Outside her pod, there wasn't even a rattle from the creature. The figure had disappeared entirely, which might make her think that it had never appeared at all - that she had imagined it perhaps? The pod began to open in a very normal sequence. Whatever lay outside of it was not a concern of the machine and nothing at her disposal could delay the machine. The machine would not understand and did not care that she might wish to remain within its protective steel, shell.
But, there was just black outside of the parting door. No creature, no threat...
Normally there would be a flock of 'medical professionals' to bring her out of the pod. However, the pod's beetle-like wings opened to release her into a startlingly alien place of ashen grey and melted shapes of metal. She could come to recognize this place, this hold, to be part of her old ship, but to do so was a severe stretch of imagination. It would appear like her ship had been subjected to acid and that the metal had dissolved off the bones of its superstructure. Like an eaten fish, the titanium beams curved cavernously around her and reached pathetically up at an ultramarine, midnight sky.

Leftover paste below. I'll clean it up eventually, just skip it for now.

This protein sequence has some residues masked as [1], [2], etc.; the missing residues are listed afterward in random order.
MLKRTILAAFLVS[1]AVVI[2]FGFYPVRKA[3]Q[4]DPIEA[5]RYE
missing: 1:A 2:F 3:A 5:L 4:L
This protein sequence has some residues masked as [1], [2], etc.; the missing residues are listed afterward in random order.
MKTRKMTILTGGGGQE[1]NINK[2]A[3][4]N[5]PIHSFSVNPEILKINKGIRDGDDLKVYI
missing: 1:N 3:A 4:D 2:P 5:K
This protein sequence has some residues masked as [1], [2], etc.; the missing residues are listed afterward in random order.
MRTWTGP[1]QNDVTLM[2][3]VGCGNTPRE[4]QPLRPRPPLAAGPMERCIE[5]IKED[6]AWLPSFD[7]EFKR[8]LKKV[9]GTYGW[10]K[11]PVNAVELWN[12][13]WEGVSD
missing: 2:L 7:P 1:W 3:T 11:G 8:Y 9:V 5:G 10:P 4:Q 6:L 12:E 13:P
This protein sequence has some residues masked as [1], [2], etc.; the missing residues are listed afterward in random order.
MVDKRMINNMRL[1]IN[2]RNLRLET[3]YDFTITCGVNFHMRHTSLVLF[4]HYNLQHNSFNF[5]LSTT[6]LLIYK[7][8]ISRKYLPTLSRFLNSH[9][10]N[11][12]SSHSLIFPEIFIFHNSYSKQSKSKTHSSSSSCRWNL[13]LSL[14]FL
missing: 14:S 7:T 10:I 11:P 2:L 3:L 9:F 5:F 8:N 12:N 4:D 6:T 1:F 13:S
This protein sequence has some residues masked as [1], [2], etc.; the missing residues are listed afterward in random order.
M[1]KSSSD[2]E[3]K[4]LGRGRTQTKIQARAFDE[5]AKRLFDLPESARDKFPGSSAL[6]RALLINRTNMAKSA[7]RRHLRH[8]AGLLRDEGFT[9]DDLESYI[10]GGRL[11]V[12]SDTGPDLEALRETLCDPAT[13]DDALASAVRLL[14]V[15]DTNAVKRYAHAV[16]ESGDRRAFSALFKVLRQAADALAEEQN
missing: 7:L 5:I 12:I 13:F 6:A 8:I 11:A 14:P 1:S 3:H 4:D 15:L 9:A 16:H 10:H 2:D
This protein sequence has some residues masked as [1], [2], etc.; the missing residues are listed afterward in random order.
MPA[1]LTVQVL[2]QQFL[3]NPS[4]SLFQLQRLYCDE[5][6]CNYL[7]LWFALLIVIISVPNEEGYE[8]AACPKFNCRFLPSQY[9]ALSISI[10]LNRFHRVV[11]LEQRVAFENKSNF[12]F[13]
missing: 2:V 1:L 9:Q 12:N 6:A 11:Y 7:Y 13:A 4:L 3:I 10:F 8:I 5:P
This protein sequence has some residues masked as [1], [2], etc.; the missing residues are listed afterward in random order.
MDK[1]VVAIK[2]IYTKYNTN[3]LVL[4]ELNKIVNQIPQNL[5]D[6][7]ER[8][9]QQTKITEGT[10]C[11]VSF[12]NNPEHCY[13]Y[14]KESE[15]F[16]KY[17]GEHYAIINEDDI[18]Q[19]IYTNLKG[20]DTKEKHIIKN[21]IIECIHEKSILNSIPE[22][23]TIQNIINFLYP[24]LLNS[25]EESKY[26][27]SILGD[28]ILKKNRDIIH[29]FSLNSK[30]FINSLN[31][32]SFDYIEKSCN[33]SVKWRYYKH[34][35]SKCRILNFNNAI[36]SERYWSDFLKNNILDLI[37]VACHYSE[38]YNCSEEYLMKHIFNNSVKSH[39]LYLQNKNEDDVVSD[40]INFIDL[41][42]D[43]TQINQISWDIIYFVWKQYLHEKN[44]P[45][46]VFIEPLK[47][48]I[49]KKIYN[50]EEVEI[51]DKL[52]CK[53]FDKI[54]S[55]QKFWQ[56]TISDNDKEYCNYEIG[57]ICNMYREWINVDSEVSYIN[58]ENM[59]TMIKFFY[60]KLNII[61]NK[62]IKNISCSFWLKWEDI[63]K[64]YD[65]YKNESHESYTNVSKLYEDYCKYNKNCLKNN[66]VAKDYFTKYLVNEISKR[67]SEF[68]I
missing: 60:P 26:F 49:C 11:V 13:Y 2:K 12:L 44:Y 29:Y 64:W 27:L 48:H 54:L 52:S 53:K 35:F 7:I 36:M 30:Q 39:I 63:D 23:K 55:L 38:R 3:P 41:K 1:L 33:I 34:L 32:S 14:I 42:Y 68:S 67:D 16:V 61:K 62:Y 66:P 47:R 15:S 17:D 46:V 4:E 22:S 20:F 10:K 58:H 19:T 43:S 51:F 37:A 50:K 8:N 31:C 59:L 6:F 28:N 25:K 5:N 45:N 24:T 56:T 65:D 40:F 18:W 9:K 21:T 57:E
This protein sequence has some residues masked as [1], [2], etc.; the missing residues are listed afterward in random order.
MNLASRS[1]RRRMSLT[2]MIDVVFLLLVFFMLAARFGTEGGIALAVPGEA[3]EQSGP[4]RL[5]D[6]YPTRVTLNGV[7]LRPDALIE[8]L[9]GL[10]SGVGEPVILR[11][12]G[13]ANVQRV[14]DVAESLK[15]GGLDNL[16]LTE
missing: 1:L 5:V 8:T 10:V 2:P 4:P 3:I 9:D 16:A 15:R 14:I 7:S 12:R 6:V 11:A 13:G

Beyond the broken walls of her craft she could barely perceive the landscape. It was irregular in the moonlight and could not be resolved from her vantage. It wasn't clear that she was on a hill or on a meadow, but she was also looking out at it through odd fissures and holes of the ship. However, there was no doubting the abundance of flora, which swayed with a naive innocence to the night time breeze. Her eyes might trace the creep of the greenery up over the craft itself. Leaves and jungle epiphytes crawling around the steel like it was no different than the trunk of a tree.
Around her she might consider the other pods, which held her crew. There were some still bracketed to their walls, but their windows were cobbled by a miasmatic black that warned one away. Before she might forget that strange visitor at her window, her inspection of the ground would reveal several foot prints disturbing the sandy dirt before her pod. Yet, if she were to search out in the night and amid the shadows of the broken ship, she would not find any other sign of the creature. Or… much less a person - any person at all.